Growing Interests: Expanding the collections at the Abby Aldrich Rockefeller Folk Art Museum

jbitenc Art, Furniture & Decorative Arts

In 1926 John D. Rockefeller Jr. formally embarked on the project that would become the Colonial Williamsburg Foundation by purchasing Philip Ludwell’s house of about 1775 on Duke of Gloucester Street. That acquisition, the first “antique” in Colonial Williamsburg’s collection, came to play a pivotal role in the founding of what would eventually be the Abby Aldrich Rockefeller Folk Art Museum.

Treasury Notes

Furniture & Decorative Arts

With a boost from Broadway, the caretakers of Hamilton Grange cast new light on the charms of Alexander Hamilton’s once bucolic home. The Broadway musical Hamilton has created something of a second American Revolution, reviving American promise in the person of a penniless bastard orphan who washed up on these shores and be came…Alexander Hamilton! It is this reprise of …

Mourning Becomes Them: The death of children in nineteenth-century American art

Art

“In the midst of life we are in death”  These familiar words, which marched across sermons and samplers alike in the early decades of the American republic, surely resonated with sixteen-year-old Charlotte Sheldon in the summer of 1796. Sheldon was studying at Sarah Pierce’s Litchfield Female Academy when she heard the news: Polly Buel, another student, had died. Sheldon put down her studies …

The substance of remembering: A collector’s quest

Art, Furniture & Decorative Arts, Living with Antiques

Can there be more than one Robert Hicks operating out of a cabin called “Labor in Vain” somewhere near Nashville, Tennessee? You might be forgiven for thinking so. The Robert Hicks whose essay appears below is also a best-selling novelist (The Widow of the South, A Separate Country, and the forthcoming The Orphan Mother); a former music publisher and artist manager for a …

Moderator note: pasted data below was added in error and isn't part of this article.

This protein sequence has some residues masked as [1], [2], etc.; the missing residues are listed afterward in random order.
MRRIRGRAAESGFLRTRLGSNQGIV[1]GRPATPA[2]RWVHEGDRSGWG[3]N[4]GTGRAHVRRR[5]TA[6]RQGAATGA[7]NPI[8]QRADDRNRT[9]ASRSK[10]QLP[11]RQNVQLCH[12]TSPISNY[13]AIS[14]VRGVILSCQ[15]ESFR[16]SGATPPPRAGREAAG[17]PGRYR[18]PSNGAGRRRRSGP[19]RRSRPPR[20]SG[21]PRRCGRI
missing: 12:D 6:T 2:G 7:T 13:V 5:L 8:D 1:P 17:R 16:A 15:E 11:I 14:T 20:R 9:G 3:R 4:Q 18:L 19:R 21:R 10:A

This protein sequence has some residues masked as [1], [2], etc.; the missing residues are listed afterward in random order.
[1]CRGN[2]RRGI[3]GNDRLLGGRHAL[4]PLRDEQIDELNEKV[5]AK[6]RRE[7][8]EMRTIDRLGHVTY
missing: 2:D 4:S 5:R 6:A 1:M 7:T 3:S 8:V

Bringing back Olana

Art, Furniture & Decorative Arts

The fiftieth anniversary of the rescue of Church’s exotic masterpiece  finds it and its spectacular landscape more popular than ever with lovers of art, architecture, and ecology.   View looking south to the Hudson River from the bell tower of the main house at Olana. Andy Wainwright 2004.  Just south of Hudson, New York, a signpost on Route 9G marks the …

On Books: New and Noteworthy

aroseshapiro Books

Making It Modern: The Folk Art Collection of Elie and Viola Nadelman by Margaret K. Hofer and Roberta J. M. Olson (New-York Historical Society in association with D. Giles). 376 pp., color and b/w illus.  There’s nowt so queer as folk,” according to the venerable English comment on the vagaries of human personality. Indeed, when the Polish-born American sculptor Elie …

George Washington’s brush with immortality: The hair relics of a sainted hero

Editorial Staff Furniture & Decorative Arts

The eighteenth century had no pollsters to assess what voters really thought about their politicians, but even without such data, the eulogistic editorials that announced George Washington’s death in December 1799 make clear that the country’s first president had assumed a status as close to sainthood as anyone has ever done in the United States. John James Barralet’s print The …

Prince Demah Barnes: Portraitist and slave in colonial Boston

Editorial Staff Art

At first glance, the small oil portrait of a handsome man in a flowered dressing gown looked somewhat unprepossessing (Fig. 1). Hanging on the wall of a dealer’s booth at an antiques show in 2010, it had a “folksy” appeal, but wasn’t an obvious candidate for acquisition by the Metropolitan Museum of Art. However, as a curator in the midst …

House of the spirits

Editorial Staff Art

In time, Sylvanus Griswold Morley would be known as the brilliant Mayanist who exca­vated Chichén Itzá and, controversially, as Agent 53, a scientist who used his Central Amer­ican fieldwork as a cover for spying on behalf of the Office of Naval Intelligence during World War I.1 But in 1910 the young Harvard-trained archae­ologist whose interest in the ancient Southwest brought …

Beatrix Potter, scientific illustrator

aroseshapiro Art

By Robert McCracken Peck Originally published in June 1996 At a time when many house museums have difficulty keeping their doors open, a small cottage in the English Lake District can barely manage to close its doors at all.  Hill top (Pl. VII), the two-hundred-acre farm where Beatrix Potter lived for the last thirty-eight years of her life, is so …